Efforts to raise the sunken Russian submarine "Kursk" hit another snag this week when a cable on a crucial underwater saw broke. The saw was repaired and work has resumed, but what can't be smoothed over are questions about the safety of the operation -- bo th for the divers and the public.
Moscow, 6 September 2001 (RFE/RL) -- British deep-sea divers are using a unique underwater saw in their efforts to raise the Russian nuclear submarine "Kursk," which sank to the bottom of the Barents Sea a year ago, killing all 118 crew members on board.
The saw is being used to slice off the bow of the "Kursk," where the ship's torpedoes were stored. The mangled bow will remain on the sea floor, while the remainder of the vessel -- including conventionally armed missiles and its two nuclear reactors -- will be brought to the surface in a delicate operation that officials hope to complete later this month.
Last week, the Dutch salvage team began work to cut off the 20,000-tonne sub's front section. According to Northern F leet officials, the remote-controlled underwater saw has already cut 1.5 meters deep into the outer hull.
But work was interrupted earlier this week when one of the cables on the saw tore apart after hitting a rock.
Captain Igor Dygalo, assistant to the commander-in-chief of the Russian Navy, told RFE/RL yesterday that he was hopeful that the problem would soon be fixed:
"At the moment, [British divers] are working to fix [the saw cable]. We think it will be fixed late today."
Repairs to the underwater saw were completed and work resumed early today. But what cannot be as easily smoothed over, however, are nagging concerns about the safety of the operation.
The mission to raise the Kursk began in mid-July and is designed to lift all but the sub's first compartment, which was heavily damaged in the unexplained blasts that are believed to have caused the "Kursk" to sink.
Russian President Vladimir Putin -- who was criticized for his slow response to the tragedy -- promised families of the victims that t he submarine would be raised to discover what caused it to sink and to give the dead crewmen inside a decent burial. Twelve bodies have already been recovered.
The salvage team has cut 26 holes in the sub's hull. The holes will be fitted with steel cables, each capable of carrying 900 tonnes. The plan is to use these cables to lift the sub to the surface and attach it to massive pontoons, after which it will be towed into the port of Roslyakovo, in the Murmansk region. There, it will be hoisted into dry dock and inspected for clues as to what caused the disaster. Any remaining bodies will also be removed.
The massive salvage effort is not without its critics. Many point to the high cost of the operation -- an estimated $70 million -- and the risks to the divers involved. They say the "Kursk" may still house live torpedoes and cruise missiles that could explode. And then there is the problem of the submarine's two nuclear reactors.
Vice-Admiral Mikhail Motsak of the Russian Navy says any torpedoes or missiles on board were more than likely destroyed in the explosions that sunk the sub. And ITAR-TASS quotes Captain Dygalo as saying that radiation levels in the area around the wrecked sub are normal, indicating that the nuclear reactors have not been damaged.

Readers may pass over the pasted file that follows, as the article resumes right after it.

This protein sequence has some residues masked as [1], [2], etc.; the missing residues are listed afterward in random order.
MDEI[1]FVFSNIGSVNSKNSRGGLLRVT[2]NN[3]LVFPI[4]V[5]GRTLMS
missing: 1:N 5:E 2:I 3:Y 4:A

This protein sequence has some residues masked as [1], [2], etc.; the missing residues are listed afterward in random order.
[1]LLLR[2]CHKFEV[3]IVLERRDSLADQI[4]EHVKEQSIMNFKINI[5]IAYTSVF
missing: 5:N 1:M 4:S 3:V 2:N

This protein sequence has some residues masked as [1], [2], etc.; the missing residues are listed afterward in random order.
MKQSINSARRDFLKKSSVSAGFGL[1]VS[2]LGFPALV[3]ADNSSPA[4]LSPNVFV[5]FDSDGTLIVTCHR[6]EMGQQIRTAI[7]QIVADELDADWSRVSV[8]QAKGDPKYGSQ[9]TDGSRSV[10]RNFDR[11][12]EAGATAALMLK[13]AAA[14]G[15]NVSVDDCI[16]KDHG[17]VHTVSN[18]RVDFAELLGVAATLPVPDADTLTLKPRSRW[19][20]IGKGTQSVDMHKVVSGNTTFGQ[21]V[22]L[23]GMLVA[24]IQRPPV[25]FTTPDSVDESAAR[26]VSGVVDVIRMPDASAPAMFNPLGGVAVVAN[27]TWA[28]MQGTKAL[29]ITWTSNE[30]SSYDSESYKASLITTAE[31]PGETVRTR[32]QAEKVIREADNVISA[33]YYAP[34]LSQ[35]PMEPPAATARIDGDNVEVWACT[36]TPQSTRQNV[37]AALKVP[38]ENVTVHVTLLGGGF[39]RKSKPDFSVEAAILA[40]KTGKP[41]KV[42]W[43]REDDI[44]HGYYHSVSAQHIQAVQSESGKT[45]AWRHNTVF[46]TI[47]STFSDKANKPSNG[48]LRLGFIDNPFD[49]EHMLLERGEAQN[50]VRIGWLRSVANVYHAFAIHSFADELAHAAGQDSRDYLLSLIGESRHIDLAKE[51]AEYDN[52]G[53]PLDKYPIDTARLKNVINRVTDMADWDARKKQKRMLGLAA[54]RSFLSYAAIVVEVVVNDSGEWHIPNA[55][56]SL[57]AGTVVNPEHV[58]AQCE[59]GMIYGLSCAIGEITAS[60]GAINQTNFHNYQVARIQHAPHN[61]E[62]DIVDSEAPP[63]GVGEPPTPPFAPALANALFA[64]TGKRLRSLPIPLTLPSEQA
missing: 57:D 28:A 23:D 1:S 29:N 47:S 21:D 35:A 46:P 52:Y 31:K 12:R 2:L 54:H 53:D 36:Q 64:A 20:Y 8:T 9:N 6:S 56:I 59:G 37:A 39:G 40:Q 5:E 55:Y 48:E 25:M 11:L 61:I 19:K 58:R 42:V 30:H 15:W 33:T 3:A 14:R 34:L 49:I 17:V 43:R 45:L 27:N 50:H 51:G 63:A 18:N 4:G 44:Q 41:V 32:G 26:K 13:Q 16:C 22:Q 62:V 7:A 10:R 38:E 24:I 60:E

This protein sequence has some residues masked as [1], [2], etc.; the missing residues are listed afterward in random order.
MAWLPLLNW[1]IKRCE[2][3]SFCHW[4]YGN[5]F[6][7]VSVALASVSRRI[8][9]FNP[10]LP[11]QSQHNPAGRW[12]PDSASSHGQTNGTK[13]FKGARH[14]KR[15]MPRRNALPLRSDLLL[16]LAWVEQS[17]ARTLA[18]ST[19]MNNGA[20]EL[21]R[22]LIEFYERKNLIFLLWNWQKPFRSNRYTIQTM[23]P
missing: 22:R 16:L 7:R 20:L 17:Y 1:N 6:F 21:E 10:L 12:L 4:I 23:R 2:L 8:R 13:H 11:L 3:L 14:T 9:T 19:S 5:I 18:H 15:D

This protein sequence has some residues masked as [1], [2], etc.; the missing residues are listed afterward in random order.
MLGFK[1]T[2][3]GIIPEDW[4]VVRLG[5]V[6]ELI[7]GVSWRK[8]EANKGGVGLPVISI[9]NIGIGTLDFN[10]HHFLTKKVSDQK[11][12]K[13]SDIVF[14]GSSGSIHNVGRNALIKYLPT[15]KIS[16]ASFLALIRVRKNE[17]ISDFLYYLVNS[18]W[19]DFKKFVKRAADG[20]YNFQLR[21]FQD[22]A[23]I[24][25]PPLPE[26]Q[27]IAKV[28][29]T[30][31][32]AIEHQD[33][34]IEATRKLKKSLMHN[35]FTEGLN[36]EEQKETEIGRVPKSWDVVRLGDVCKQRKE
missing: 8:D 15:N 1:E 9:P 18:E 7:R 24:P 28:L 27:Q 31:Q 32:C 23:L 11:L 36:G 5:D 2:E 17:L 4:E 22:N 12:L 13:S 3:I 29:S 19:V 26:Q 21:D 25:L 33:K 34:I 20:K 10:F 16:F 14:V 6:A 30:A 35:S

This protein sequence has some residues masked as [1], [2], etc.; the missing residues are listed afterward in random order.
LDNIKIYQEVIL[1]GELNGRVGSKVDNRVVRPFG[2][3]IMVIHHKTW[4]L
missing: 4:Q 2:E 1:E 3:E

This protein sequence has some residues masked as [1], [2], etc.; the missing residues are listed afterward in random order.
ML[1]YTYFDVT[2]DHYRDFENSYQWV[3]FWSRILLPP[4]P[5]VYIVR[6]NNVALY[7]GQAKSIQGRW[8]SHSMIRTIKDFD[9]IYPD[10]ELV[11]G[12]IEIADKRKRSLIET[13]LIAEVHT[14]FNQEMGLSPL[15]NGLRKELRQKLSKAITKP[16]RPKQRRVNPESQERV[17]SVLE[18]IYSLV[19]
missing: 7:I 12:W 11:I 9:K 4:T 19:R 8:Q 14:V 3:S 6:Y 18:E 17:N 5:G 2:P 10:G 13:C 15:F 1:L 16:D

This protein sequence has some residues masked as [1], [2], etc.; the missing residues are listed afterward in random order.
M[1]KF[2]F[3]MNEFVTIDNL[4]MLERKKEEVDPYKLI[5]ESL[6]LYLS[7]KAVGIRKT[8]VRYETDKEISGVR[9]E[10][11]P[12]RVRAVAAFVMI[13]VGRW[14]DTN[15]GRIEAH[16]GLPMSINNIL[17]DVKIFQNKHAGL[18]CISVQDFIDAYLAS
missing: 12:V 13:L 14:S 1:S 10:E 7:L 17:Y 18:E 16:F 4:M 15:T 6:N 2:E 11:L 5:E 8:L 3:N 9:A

In an interview with RFE/RL, Dygalo emphasized that the salvage operation is quite safe and that every contingency has been considered:
"These kinds of operations are always very difficult. But the security aspect of the [rescue] operation has been studied very carefully, and I think that the risks are very little. Nobody wants to risk peoples' lives. For that reason, the operation is done according to very strong security measures."
But critics of the mission say the possible hazards are difficult for anyone to foresee. Aleksei Yablokov is president of Russia's Center for Environmental Policy. He fears that slicing off the bow of the sub could release radiation into the environment:
"A little nuclear pollution may take place after the sawing of the sub. This is the first risk. There are no guarantees that the pipes connected to the reactor are [still] intact after that powerful blast. It is possible that in the reactor's section, there is some radioactivity and the water [inside it] can flow to the environment."
Yablokov acknowledges that such a scenario represents only a small danger for the environment. But he says that the physical stresses placed on the sub during the raising could result in more serious problems.
"The second and more serious danger is that during the raising operation, the sub may bend and that the pins that [guarantee] the reactors are switched off may move. Then an uncontrolled atomic reaction may start. This means that the reactors may start working. Then we may have serious radioactive pollution."
Yablokov said such a scenario would result in an environmental disaster -- not so big as the Chornobyl disaster, he said, "But it wouldn't help the environment."
Despite the potential risks, however, it's clear the salvage operation is going ahead. Captain Dygalo of the Russian Navy tells RFE/RL that, even taking into account delays such as that caused by the broken saw, work is still on track to raise the submarine by the end of September. Bad winter weather in the Barents Sea could hamper salvage efforts if they are delayed any further.
Privately, Navy officials say the operation could drag on into October..